Natural Wine Killers: Green Chutney Sea Bass Ceviche with Fried Chickpeas and Domaine des Sablonnettes Zeste 2022

Last month, I was lucky enough to visit Mexico City for the first time. I promptly fell in love – with the ever-present mist that hung in the air and refracted the sunlight; with the parks made gaudy by bougainvillaea and jacaranda; with the museums full of Aztec carvings, the late-night bookstore cafes, the cocktail bars. And, of course, I fell in love with the food.

The best meal I had in the city was the Mexican–Indian fusion lunch we enjoyed at Masala y Maíz (Masala and Corn), an ingenious restaurant located in the overlap between the cuisines – the citrus and chilli, the char and freshness – and which remixes them to astonishing effect.

All of the dishes were great, but the best was the green chutney ceviche, which used the citrusy, fresh and spicy Indian condiment to cure raw sea bass, swapping in fried chick-peas for corn and adding avocado for verdant measure. This recipe is a shameless attempt to recreate that original magic, and I think it gets pretty close, with its textural interplay, brightness and unabashedly vivid hue.

At Masala y Maíz, our dishes were paired with skin-contact wines, and I wanted to do the same here. Domaine des Sablonnettes’ Zeste is an ideal choice. Made from 100% Chenin Blanc, it is, true to name, zesty, as well as fragrant with stone fruit, citrus and white flower notes. Macerated on whole bunches for a month, this coppery wine has richness to match its verve, a tannic structure like a trellis that all those blossoms can climb up. It likewise stands up to the ceviche’s boldness while adding its own sweet harmony.

Returning from holiday is always bittersweet, but in this case, I was happy to carry culinary memories and inspirations home with me. I hope you find them equally transportive.

Green Chutney Sea Bass Ceviche with Fried Chickpeas
Loosely adapted from Nik Sharma and Bon Appétit
Serves 4 as a main

For the green chutney:
100g coriander leaves
100g mint leaves
1 thumb-sized piece ginger, peeled and roughly chopped
2 cloves garlic, peeled and roughly chopped
2 bird’s eye chillis, destemmed
3 limes
60ml cold water
1 teaspoon cumin
1 teaspoon coriander
1 teaspoon amchoor (optional)
1 large pinch flaky sea
salt, such as Maldon
1 large pinch sugar

For the fried chickpeas:
1 400g tin chickpeas, drained, rinsed, and thoroughly dried
200ml frying oil
½ teaspoon cumin
½ teaspoon cayenne
½ teaspoon fine sea salt

For the ceviche:
2 échalion/banana shallots, peeled and very thinly sliced
Juice of 2 lemons
4 large skinless, boneless fillets sashimi-grade seabass (approx. 550g total)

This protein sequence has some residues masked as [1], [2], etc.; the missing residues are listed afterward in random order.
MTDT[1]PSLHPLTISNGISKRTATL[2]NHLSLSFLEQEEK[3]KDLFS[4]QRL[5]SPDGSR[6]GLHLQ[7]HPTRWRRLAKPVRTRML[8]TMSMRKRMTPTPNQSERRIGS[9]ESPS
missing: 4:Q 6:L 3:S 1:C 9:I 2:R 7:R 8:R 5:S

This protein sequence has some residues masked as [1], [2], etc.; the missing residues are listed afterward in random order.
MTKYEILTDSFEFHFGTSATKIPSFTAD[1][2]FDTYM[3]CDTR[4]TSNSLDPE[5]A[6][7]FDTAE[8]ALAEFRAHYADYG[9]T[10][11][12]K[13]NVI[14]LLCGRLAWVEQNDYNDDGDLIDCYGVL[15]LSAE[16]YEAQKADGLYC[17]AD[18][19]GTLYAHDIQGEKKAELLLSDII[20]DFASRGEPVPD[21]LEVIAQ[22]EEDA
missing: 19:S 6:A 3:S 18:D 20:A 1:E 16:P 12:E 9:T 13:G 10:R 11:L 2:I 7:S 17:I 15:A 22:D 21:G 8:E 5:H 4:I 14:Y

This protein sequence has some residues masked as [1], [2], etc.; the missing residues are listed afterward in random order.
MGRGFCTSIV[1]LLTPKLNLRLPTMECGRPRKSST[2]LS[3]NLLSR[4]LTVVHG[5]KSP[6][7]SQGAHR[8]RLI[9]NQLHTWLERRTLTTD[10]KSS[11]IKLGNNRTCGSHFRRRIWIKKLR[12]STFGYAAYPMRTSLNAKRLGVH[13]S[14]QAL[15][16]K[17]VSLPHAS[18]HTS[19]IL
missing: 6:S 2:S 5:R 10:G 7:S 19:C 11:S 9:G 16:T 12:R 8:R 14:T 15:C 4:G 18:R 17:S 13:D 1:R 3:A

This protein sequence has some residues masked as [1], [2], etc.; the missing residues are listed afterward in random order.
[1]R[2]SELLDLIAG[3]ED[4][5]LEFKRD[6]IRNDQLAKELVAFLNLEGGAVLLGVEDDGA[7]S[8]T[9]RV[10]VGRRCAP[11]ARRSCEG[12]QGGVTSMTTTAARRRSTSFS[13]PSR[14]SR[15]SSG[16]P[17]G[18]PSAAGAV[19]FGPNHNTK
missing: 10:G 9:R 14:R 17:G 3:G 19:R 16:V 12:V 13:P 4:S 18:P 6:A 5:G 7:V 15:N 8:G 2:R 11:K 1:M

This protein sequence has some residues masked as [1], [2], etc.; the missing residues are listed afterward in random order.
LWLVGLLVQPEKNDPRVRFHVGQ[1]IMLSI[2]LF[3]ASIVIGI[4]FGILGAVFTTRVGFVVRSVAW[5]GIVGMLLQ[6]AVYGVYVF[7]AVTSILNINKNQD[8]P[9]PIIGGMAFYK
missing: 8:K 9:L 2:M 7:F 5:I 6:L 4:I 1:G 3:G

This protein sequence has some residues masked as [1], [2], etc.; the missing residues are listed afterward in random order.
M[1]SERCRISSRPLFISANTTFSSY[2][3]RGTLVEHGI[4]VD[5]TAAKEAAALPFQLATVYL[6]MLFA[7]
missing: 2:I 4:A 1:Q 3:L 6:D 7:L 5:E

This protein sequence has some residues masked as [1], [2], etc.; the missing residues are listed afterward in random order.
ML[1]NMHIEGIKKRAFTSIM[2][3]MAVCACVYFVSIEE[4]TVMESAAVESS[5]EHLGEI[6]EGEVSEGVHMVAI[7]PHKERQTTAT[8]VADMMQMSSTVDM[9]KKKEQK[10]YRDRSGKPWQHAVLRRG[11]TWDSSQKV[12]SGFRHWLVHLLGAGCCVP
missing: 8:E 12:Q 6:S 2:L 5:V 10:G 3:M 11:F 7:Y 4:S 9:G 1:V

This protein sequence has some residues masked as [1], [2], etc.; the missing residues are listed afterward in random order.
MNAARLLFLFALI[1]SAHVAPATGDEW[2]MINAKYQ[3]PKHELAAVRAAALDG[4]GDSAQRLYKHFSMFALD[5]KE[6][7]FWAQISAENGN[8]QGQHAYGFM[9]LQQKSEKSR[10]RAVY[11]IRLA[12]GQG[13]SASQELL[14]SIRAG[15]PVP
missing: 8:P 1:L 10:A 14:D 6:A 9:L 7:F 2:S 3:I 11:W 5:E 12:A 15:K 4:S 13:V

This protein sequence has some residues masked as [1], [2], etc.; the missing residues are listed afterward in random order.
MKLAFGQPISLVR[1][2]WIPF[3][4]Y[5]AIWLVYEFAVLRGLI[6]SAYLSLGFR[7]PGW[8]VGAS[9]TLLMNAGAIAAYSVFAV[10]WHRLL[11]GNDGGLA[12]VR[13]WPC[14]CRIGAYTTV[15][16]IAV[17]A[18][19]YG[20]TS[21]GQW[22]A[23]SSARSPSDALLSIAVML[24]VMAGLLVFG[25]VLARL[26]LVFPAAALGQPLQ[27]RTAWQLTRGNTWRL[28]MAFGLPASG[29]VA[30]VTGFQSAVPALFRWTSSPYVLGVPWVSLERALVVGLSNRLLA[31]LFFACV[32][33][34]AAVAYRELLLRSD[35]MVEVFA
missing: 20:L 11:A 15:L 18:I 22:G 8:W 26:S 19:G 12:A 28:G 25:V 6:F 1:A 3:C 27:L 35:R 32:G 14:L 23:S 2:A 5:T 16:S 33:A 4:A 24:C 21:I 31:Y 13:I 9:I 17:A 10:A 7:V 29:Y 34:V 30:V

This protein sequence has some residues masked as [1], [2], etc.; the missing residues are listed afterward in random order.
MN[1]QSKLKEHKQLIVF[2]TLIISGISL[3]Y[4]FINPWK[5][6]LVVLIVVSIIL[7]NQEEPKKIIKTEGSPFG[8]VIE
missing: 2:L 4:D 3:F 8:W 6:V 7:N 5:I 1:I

1 400g tin chickpeas, drained and rinsed
2 ripe avocados, diced
Small handful fresh mint leaves

1. First, make the green chutney. To a blender, add the coriander, mint, ginger, garlic, and bird’s eye chillis. Zest the limes over a small bowl and set aside (you’ll use the zest for the fried chickpeas), then add their juice to the blender, alongside the cold water. Seal and blend on high for 1–2 minutes, or until the chutney is smooth and vivid green.

2. Add the spices, salt and sugar to the blender. Seal and blend for 20 seconds until incorporated. Taste and adjust the seasoning if needed. Transfer the chutney to a large bowl and set aside.

3. Next, prepare the fried chickpeas. Before beginning, ensure the chickpeas are completely, thoroughly dried (if not, they will explode dramatically when added to the frying oil). Add the oil to a large frying pan and place over medium-high heat. When hot, add one chickpea to test; it should sizzle vigorously. Add the remaining chickpeas and turn the heat down to medium-low (you may need to cook them in two batches, depending on the size of your pan). Fry for 15–20 minutes, or until the chickpeas are dark golden and crunchy. Repeat if needed.

4. Using a slotted spoon, transfer the fried chickpeas to a bowl lined with paper towels. Sprinkle over the cumin, cayenne and sea salt, as well as the reserved lime zest, and mix to combine. Set aside to cool.

5. Now, start prepping your ceviche components. Begin with your quick-pickled shallots. Add the sliced shallots to a bowl and squeeze over the lemon juice. Set aside for 20 minutes.

6. While the shallots are marinating, do the same with your fish. Cut the seabass into ½-inch cubes, removing any stray bones, and transfer to the bowl of green chutney. Using a spatula, mix gently to combine and to evenly coat the fish. Allow the citrusy chutney to “cure” the fish for 15-20 minutes; you’ll know it’s ready when the fish has gone opaque.

7. To finish the ceviche, add the chickpeas, avocados and mint leaves. Remove the shallots from the lemon juice and add. Mix gently to combine. Just before serving, add the fried chickpeas and mix through. Taste and adjust the seasoning if needed.

8. Divide between plates and serve immediately.

Claire M Bullen is a professional food and travel writer, a beer hound and all-around lover of tasty things. You can follow her at @clairembullen. For more recipes like this, sign up to our Natural Wine Killers wine subscription - you'll receive Claire's recipe and food pairings plus expert tasting notes for three amazing wines like this one every month.